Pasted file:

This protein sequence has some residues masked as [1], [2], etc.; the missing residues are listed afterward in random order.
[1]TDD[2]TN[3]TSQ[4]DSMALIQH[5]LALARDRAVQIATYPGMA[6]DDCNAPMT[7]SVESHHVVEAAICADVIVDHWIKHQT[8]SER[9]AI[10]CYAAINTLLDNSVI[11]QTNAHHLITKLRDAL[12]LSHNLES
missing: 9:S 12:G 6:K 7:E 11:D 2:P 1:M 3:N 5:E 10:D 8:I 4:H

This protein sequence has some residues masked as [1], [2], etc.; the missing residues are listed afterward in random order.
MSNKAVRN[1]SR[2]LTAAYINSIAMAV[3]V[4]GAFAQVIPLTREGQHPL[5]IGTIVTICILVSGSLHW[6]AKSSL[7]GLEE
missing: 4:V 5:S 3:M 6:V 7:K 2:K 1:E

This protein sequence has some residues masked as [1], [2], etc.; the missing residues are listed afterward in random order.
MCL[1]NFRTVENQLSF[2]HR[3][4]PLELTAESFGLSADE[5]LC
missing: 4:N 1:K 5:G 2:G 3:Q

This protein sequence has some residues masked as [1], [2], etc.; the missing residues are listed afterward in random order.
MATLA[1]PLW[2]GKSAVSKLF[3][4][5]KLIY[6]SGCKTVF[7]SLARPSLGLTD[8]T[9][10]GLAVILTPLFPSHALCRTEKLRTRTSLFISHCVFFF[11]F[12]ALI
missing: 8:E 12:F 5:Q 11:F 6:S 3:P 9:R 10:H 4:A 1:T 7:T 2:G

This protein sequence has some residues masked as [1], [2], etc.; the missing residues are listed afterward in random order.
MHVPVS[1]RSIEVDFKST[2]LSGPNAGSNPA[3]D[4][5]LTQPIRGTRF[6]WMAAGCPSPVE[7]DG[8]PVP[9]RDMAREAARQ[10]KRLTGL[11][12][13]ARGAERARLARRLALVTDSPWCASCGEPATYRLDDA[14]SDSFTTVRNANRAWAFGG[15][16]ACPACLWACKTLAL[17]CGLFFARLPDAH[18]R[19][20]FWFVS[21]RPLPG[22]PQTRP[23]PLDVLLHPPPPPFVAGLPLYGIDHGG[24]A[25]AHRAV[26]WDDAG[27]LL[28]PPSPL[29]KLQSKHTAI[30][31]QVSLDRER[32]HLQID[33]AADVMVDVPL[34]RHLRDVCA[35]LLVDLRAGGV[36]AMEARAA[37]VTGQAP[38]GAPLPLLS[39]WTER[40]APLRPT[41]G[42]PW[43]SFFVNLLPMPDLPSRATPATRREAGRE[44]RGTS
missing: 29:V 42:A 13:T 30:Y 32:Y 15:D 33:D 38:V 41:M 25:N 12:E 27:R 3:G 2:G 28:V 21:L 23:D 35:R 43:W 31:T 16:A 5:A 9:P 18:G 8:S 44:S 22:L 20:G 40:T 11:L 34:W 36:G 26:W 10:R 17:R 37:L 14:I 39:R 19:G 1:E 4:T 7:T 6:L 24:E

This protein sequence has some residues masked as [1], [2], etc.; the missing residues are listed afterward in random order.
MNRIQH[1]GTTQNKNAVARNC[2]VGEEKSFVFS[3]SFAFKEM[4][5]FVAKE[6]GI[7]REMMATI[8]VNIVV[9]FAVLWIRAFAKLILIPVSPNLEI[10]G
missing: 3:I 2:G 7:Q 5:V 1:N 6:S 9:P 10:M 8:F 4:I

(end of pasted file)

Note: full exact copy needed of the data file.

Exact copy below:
This protein sequence has some residues masked as [1], [2], etc.; the missing residues are listed afterward in random order.
[1]TDD[2]TN[3]TSQ[4]DSMALIQH[5]LALARDRAVQIATYPGMA[6]DDCNAPMT[7]SVESHHVVEAAICADVIVDHWIKHQT[8]SER[9]AI[10]CYAAINTLLDNSVI[11]QTNAHHLITKLRDAL[12]LSHNLES
missing: 9:S 12:G 6:K 7:E 11:D 2:P 1:M 3:N 5:E 10:D 8:I 4:H

This protein sequence has some residues masked as [1], [2], etc.; the missing residues are listed afterward in random order.
MSNKAVRN[1]SR[2]LTAAYINSIAMAV[3]V[4]GAFAQVIPLTREGQHPL[5]IGTIVTICILVSGSLHW[6]AKSSL[7]GLEE
missing: 4:V 5:S 3:M 6:V 7:K 2:K 1:E

This protein sequence has some residues masked as [1], [2], etc.; the missing residues are listed afterward in random order.
MCL[1]NFRTVENQLSF[2]HR[3][4]PLELTAESFGLSADE[5]LC
missing: 4:N 1:K 5:G 2:G 3:Q

This protein sequence has some residues masked as [1], [2], etc.; the missing residues are listed afterward in random order.
MATLA[1]PLW[2]GKSAVSKLF[3][4][5]KLIY[6]SGCKTVF[7]SLARPSLGLTD[8]T[9][10]GLAVILTPLFPSHALCRTEKLRTRTSLFISHCVFFF[11]F[12]ALI
missing: 8:E 12:F 5:Q 11:F 6:S 3:P 9:R 10:H 4:A 1:T 7:T 2:G

This protein sequence has some residues masked as [1], [2], etc.; the missing residues are listed afterward in random order.
MHVPVS[1]RSIEVDFKST[2]LSGPNAGSNPA[3]D[4][5]LTQPIRGTRF[6]WMAAGCPSPVE[7]DG[8]PVP[9]RDMAREAARQ[10]KRLTGL[11][12][13]ARGAERARLARRLALVTDSPWCASCGEPATYRLDDA[14]SDSFTTVRNANRAWAFGG[15][16]ACPACLWACKTLAL[17]CGLFFARLPDAH[18]R[19][20]FWFVS[21]RPLPG[22]PQTRP[23]PLDVLLHPPPPPFVAGLPLYGIDHGG[24]A[25]AHRAV[26]WDDAG[27]LL[28]PPSPL[29]KLQSKHTAI[30][31]QVSLDRER[32]HLQID[33]AADVMVDVPL[34]RHLRDVCA[35]LLVDLRAGGV[36]AMEARAA[37]VTGQAP[38]GAPLPLLS[39]WTER[40]APLRPT[41]G[42]PW[43]SFFVNLLPMPDLPSRATPATRREAGRE[44]RGTS
missing: 29:V 42:A 13:T 30:Y 32:Y 15:D 33:D 38:V 41:M 25:N 12:E 27:R 3:G 2:G 28:V 21:L 23:D 35:R 43:W 31:T 16:A 5:A 9:P 18:G 8:S 44:S 22:L 20:G 40:T 11:L 34:W 36:G 26:W 10:R 17:R 37:L 14:I 39:R 19:G 1:E 4:T 7:T 6:L 24:E

This protein sequence has some residues masked as [1], [2], etc.; the missing residues are listed afterward in random order.
MNRIQH[1]GTTQNKNAVARNC[2]VGEEKSFVFS[3]SFAFKEM[4][5]FVAKE[6]GI[7]REMMATI[8]VNIVV[9]FAVLWIRAFAKLILIPVSPNLEI[10]G
missing: 3:I 2:G 7:Q 5:V 1:N 6:S 9:P 10:M 8:F 4:I